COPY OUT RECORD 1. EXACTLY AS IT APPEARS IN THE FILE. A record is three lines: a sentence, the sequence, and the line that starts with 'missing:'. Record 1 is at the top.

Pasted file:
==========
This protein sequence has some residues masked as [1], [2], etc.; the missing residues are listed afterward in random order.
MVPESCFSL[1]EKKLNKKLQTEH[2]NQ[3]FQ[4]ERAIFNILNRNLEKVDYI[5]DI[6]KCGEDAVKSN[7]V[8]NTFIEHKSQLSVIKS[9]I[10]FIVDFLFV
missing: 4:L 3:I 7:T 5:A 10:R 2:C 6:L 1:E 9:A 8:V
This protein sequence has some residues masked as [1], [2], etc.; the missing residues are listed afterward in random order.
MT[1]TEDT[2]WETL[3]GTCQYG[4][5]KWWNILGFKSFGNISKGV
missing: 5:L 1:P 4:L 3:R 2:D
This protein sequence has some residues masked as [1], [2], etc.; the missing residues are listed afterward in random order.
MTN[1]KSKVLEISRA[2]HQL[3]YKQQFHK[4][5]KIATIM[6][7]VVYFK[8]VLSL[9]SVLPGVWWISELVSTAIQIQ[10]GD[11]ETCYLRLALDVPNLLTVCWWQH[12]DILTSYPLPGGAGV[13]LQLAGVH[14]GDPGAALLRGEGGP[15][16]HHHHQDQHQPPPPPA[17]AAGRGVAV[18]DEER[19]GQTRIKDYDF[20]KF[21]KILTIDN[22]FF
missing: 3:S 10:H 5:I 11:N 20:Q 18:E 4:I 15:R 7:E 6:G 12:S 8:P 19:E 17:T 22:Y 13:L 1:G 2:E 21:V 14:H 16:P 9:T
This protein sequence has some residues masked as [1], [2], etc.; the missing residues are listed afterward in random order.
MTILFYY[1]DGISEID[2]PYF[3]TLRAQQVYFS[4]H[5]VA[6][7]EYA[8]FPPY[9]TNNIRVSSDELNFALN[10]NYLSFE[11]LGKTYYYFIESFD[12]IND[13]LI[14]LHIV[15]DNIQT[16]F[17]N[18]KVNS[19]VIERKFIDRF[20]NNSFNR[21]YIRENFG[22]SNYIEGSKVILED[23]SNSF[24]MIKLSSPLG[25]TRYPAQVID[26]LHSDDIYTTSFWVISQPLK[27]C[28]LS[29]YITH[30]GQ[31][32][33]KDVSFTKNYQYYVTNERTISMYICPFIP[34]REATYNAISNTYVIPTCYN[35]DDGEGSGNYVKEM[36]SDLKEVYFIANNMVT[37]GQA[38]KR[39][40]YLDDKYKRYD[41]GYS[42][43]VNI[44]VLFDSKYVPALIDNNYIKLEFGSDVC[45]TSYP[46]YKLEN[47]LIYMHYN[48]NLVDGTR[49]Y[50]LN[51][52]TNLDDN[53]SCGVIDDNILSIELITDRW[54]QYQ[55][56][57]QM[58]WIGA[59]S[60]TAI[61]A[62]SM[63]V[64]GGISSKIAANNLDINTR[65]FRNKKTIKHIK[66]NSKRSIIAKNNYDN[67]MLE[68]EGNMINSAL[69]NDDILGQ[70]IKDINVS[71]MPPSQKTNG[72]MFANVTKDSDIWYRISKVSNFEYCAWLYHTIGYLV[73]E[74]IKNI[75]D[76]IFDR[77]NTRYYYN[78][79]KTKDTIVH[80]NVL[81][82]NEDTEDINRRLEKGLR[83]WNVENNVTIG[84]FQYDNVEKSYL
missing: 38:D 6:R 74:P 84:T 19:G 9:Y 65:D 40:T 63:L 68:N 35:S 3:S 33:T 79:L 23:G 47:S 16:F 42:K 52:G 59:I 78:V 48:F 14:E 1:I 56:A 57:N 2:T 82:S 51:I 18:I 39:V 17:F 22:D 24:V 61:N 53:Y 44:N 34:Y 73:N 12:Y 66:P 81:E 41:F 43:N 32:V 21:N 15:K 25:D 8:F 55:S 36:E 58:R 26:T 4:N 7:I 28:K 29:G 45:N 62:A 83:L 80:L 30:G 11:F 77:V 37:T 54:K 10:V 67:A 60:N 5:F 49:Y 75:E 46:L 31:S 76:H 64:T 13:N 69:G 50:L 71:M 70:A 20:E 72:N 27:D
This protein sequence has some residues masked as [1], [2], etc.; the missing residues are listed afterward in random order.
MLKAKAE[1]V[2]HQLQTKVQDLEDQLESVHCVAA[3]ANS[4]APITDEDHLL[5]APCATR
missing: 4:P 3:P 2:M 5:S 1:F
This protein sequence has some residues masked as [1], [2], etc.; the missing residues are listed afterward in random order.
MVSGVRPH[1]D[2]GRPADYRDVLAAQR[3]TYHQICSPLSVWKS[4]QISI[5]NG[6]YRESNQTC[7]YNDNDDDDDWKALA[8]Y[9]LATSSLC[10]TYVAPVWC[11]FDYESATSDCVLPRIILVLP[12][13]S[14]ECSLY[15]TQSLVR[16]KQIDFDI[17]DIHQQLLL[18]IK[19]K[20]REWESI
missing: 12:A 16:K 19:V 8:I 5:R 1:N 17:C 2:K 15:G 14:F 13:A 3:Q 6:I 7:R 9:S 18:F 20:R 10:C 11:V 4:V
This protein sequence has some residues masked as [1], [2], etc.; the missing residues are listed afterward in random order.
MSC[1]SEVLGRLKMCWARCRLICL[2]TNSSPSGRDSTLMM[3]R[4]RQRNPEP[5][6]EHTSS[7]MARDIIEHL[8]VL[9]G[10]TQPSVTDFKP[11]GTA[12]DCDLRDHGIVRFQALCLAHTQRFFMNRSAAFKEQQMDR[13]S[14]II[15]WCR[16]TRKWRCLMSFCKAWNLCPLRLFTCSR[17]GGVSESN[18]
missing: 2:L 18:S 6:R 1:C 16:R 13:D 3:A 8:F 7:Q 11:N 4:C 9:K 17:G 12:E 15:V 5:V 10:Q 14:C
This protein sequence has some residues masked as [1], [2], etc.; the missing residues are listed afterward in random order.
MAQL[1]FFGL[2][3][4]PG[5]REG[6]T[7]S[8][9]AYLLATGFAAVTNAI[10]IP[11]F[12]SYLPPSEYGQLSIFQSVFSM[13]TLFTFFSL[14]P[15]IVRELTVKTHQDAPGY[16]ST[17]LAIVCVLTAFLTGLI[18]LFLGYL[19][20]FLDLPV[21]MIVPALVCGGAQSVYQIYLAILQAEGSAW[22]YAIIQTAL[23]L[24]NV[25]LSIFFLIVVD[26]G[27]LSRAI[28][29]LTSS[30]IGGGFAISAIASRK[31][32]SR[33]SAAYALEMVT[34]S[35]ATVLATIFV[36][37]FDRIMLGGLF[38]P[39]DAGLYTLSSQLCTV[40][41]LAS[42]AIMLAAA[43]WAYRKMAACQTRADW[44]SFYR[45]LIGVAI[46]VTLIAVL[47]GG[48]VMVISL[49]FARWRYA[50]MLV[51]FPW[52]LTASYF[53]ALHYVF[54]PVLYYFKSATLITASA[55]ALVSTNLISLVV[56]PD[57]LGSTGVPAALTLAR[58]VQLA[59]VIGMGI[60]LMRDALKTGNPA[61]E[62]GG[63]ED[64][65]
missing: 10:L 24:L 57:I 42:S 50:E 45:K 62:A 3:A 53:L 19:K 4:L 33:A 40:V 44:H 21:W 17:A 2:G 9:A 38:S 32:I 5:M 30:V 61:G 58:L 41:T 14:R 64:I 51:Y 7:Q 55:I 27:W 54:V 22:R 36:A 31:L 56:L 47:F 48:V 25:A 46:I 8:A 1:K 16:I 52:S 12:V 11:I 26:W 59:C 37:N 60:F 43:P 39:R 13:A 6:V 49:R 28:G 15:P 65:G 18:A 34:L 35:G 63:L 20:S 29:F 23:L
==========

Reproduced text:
This protein sequence has some residues masked as [1], [2], etc.; the missing residues are listed afterward in random order.
MVPESCFSL[1]EKKLNKKLQTEH[2]NQ[3]FQ[4]ERAIFNILNRNLEKVDYI[5]DI[6]KCGEDAVKSN[7]V[8]NTFIEHKSQLSVIKS[9]I[10]FIVDFLFV
missing: 4:L 3:I 7:T 5:A 10:R 2:C 6:L 1:E 9:A 8:V